Bayer’s proposed $66B Monsanto takeover renews call for monopoly investigation

September 15, 2016 by  
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With little warning, Germany chemical giant Bayer made a bid to take over U.S.-based Monsanto for $66 billion. Together, the fused companies would create the world’s largest seed and pesticide company, which many argue would equate to a monopoly. The U.S. Department of Justice has already investigated Monsanto’s monopoly over the nationwide market, and the merger will most certainly give the company more influence over agriculture than it has ever had before—a terrifying thought. Monsanto has been the subject of heated debates at all levels, from public meetings in community centers to the federal level. The company’s top-selling product, RoundUp, contains glyphosate as its active ingredient, which has been linked to cancer, respiratory ailments, and autism. Glyphosate is already banned or highly restricted in Europe and other parts of the world, but regulators in the U.S. have failed to act swiftly, in part due to the heavy influence of Monsanto. The pesticide maker has also lobbied widely and even filed lawsuits to block GMO labeling and bury the World Health Organization’s report on glyphosate as a carcinogen . For years, environmentalists and health advocates have been fighting against Monsanto, but the company’s deep pockets have made it an uphill battle. With the Bayer takeover threatening to increase those resources, public concern should be on the rise. Related: Mark Ruffalo confronts Monsanto chief: “You are poisoning people” “The attempted takeover of Monsanto by Bayer is a threat to all Americans,” said Bernie Sanders on Wednesday, decrying the Bayer bid. “These mergers boost the profits of huge corporations and leave Americans paying even higher prices. Not only should this merger be blocked, but the Department of Justice should reopen its investigation of Monsanto’s monopoly over the seed and chemical market.” Bayer’s proposed bid led Friends of the Earth Europe’s senior food and farming campaigner Adrian Bebb to issue sharp criticism . “Bayer’s buyout of Monsanto is a marriage made in hell, which threatens to further lock in industrialized agriculture at the expense of nature, farmers and the wider public,” said Bebb. “While public support for local and greener food continues to boom, this mega corporation will be doing its best to force damaging pesticides and GM seeds into our countryside.” Via The Guardian Images via Mike Mozart , Paul and Cathy/Flickr and Bayer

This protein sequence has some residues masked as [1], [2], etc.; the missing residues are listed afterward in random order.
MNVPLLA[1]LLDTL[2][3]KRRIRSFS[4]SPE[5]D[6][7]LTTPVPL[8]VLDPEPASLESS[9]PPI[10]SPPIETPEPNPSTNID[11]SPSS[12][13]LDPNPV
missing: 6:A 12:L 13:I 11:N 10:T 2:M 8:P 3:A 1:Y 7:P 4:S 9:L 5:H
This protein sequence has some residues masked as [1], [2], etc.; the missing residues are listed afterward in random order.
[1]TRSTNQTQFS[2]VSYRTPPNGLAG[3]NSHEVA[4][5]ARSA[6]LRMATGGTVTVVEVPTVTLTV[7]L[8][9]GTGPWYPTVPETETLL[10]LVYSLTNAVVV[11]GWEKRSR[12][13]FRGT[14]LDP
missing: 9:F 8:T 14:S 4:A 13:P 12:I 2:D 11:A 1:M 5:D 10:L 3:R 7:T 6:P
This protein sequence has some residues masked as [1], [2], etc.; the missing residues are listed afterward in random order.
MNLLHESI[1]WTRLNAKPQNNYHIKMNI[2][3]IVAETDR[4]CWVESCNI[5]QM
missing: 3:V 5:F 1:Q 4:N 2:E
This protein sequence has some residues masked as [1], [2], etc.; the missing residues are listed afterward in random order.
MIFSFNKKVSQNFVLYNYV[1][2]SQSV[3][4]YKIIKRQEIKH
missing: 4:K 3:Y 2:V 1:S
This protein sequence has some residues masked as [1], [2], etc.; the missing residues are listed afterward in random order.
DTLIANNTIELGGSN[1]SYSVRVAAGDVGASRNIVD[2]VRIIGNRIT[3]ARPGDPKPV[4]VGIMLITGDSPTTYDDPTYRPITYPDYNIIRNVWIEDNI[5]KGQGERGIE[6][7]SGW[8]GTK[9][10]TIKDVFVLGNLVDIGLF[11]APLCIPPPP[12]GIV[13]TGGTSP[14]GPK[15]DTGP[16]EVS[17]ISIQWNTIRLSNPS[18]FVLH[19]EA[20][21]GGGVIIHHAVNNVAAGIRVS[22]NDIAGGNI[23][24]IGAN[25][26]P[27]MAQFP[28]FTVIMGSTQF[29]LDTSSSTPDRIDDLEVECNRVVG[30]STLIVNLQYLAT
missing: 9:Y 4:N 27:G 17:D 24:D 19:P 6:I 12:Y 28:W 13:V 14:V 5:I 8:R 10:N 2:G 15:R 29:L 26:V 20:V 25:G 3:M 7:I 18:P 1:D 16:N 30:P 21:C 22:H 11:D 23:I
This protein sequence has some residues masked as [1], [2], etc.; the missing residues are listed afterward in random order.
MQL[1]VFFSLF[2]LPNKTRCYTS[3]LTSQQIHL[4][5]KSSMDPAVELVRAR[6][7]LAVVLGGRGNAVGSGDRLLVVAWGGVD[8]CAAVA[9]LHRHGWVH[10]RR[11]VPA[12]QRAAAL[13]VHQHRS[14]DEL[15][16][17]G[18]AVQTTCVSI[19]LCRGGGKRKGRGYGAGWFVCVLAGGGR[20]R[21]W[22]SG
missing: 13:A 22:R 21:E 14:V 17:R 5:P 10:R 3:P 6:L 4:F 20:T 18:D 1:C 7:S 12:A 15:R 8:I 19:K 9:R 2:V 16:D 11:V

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Bayer’s proposed $66B Monsanto takeover renews call for monopoly investigation

Horrifying ‘river of trash’ flows through the capital of Lebanon

February 29, 2016 by  
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Last summer, officials in Beirut, Lebanon closed their main landfill, but they forgot one important thing: they failed to provide for a replacement. Now a health crisis mounts as two million tons of  trash spill into the streets, creating what people have begun to call a ‘ river of trash ‘ that flows through the city, spewing garbage and toxins into the once-beautiful area. Read the rest of Horrifying ‘river of trash’ flows through the capital of Lebanon

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Horrifying ‘river of trash’ flows through the capital of Lebanon

Chemical pollutants are breaking polar bears’ penises

January 27, 2015 by  
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Of all the creatures on Earth impacted by reckless human activity, polar bears are having a remarkably lousy time of it. First, climate change eats away at their habitat and makes it harder to hunt , and now it looks like chemical pollutants released into the atmosphere over previous decades are causing polar bears to experience weakness or even breakage in the most sensitive of bones. As one might imagine, this doesn’t bode especially well for the continued re-population of the species. Read the rest of Chemical pollutants are breaking polar bears’ penises Permalink | Add to del.icio.us | digg Post tags: Animals , Arctic , carcinogen , chemical pollutant , edcs , global warming , limate change , north pole , pcbs , penile bone , penis bone , polar bear , Pollution

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Chemical pollutants are breaking polar bears’ penises

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